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Inside this issue
  Texting with patients  
  Are your patients texting you? Texting patient information is permissible if accomplished through a secure platform. Any disclosure of patient information must meet HIPAA standards. Several free HIPAA compliant apps are available online.  


  Six easy ways to develop relationships with elected officials  
  1. Sign up to follow their social media accounts. Don't know who your lawmaker is? Click here.

2. Attend district "town halls" or open houses. Most lawmakers hold several local events each year to get input about issues important to their constituents. Check their Facebook page or webpage for any upcoming events.

3. Attend community events - Your lawmaker will often announce the events they will attend on their webpage, Facebook, Twitter and other social media postings. The more they see you the more they will remember you.

4. Send congratulatory notes - If you see a positive newspaper article, send your lawmaker a note congratulating them.

5. Attend a fundraiser - Many local events are less than $100. If you want to attend a fundraiser for a lawmaker but can't afford it, COA may be able to help pay for you to attend. Contact Julie Andrade at

6. Volunteer as an expert. A number of lawmakers look to constituents with health care backgrounds to advise them on those issues. Consider making yourself available as a health care resource to your state assembly member and senator.


  State Board of Optometry  
  The State Board of Optometry (SBO) held a meeting on Friday, January 26. COA staff attended to monitor the meeting and provide testimony.

SBO discussed the design of an inspection program for optometric practices and dispensing optician premises. While the vast majority of all other health care profession regulatory boards have long-standing inspection programs, SBO is in its initial stages of creating such a program. COA testified at the meeting to urge SBO to implement a complaint-based program instead of a routine, proactive program. Complaint-based inspection programs only send inspectors to practices after receiving consumer complaints. Routine programs send inspectors to practices proactively, even in the absence of complaints. SBO members stressed at the meeting that inspection program education for doctors of optometry and opticians will play a critical role, meaning licensees would be made aware in advance what the inspectors will be evaluating. No decisions were made at the meeting on the inspection program but SBO members said they were committed to working with COA and other stakeholders throughout the design and implementation processes.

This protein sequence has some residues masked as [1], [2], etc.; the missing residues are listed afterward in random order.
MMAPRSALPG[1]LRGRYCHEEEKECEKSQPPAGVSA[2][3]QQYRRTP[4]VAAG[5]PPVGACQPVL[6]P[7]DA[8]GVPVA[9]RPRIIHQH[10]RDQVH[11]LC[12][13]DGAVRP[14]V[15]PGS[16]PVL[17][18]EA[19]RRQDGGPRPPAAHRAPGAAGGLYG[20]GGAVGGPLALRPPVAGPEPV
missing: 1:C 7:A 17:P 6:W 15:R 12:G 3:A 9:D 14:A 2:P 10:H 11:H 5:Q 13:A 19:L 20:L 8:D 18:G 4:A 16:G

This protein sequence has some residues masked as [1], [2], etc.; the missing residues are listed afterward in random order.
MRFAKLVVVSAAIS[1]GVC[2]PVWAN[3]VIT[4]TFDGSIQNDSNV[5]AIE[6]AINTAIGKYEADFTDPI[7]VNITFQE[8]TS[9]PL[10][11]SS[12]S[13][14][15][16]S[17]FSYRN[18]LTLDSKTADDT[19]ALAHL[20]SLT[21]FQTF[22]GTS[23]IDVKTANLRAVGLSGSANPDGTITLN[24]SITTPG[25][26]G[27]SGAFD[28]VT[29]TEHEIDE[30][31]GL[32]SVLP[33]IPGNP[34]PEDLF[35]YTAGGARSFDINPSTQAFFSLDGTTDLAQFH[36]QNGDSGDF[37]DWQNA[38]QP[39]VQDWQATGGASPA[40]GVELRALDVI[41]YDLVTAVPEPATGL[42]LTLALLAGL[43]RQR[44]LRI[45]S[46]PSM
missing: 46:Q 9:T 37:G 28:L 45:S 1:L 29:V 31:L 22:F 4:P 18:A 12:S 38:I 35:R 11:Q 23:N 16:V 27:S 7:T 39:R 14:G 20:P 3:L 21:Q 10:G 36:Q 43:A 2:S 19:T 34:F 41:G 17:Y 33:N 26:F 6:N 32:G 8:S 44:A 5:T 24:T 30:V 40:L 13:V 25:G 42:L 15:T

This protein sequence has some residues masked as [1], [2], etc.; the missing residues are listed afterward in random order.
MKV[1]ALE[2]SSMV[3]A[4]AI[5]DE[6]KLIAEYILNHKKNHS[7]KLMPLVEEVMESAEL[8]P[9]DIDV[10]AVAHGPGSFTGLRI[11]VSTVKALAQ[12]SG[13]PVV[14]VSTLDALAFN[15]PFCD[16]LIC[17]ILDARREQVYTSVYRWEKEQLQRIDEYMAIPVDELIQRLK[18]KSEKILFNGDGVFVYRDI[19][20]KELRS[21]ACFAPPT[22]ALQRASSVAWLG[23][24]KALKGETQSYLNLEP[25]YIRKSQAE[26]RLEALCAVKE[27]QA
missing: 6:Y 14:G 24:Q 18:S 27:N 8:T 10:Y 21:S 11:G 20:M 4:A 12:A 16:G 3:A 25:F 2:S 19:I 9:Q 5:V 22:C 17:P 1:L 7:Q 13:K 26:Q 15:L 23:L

Legislative proposals of the SBO were also discussed at the meeting. SBO is dedicated to continuing its legislative efforts on children's vision. Assembly Member Autumn Burke has agreed to author another SBO-sponsored bill to encourage more parents to take their school-aged children to receive comprehensive eye exams.

SBO also discussed a number of legislative proposals, including minor technical changes needed to clean up laws. However, SBO voted in 2017 to eliminate the branch office law, which was included in the legislative proposals presented at the meeting. This issue will be further discussed at this year's COA House of Delegates meeting in February.

COA will continue to monitor all future SBO meetings and will remain actively engaged in the deliberative process on all SBO-related bills and regulations.


  New cards and numbers for medicare patients  
  Centers for Medicaid and Medicare Services (CMS) will be mailing out new Medicare cards with new unique identification numbers, known as a Medicare Beneficiary Identifier (MBI), to all beneficiaries beginning April 2018. In accordance with the Medicare Access and CHIP Reauthorization Act (MACRA) of 2015, CMS must remove Social Security Numbers (SSN) from all Medicare cards by April 2019. It is hoped that by removing the SSN-based Health Insurance Claim Number (HICN) and replacing it with the more secure MBI, CMS will be able to prevent further identity theft and better protect financial and patient information.

Used in the place of HICN, the MBI will still be 11 characters in length, but will be alpha-numeric. During the transition period, April 1, 2018 to December 31, 2019, CMS will accept both the HICN and MBI for claims. However, starting January 1, 2020, all claims must be submitted using the new MBI. According to CMS, you will be able to look up your Medicare patient's new number through Noridian's secure web portal starting June 2018. Moreover, they recommend making sure any system or vendor you use is ready to accept the new MBI.

For more detailed information please visit:


  Become a subject matter expert  
  Would you like to earn 16 free CE hours, get paid $200 and give back to your profession? Become a State Board of Optometry (SBO) Subject Matter Expert! Join SBO in Sacramento for the Board's Occupational Analysis on March 26 and 27 to provide professional insight into the current state of optometry. All travel, hotel, and food expenses are reimbursed at the state rate!

For additional information please contact Todd Kerrin at or (916) 575-7182.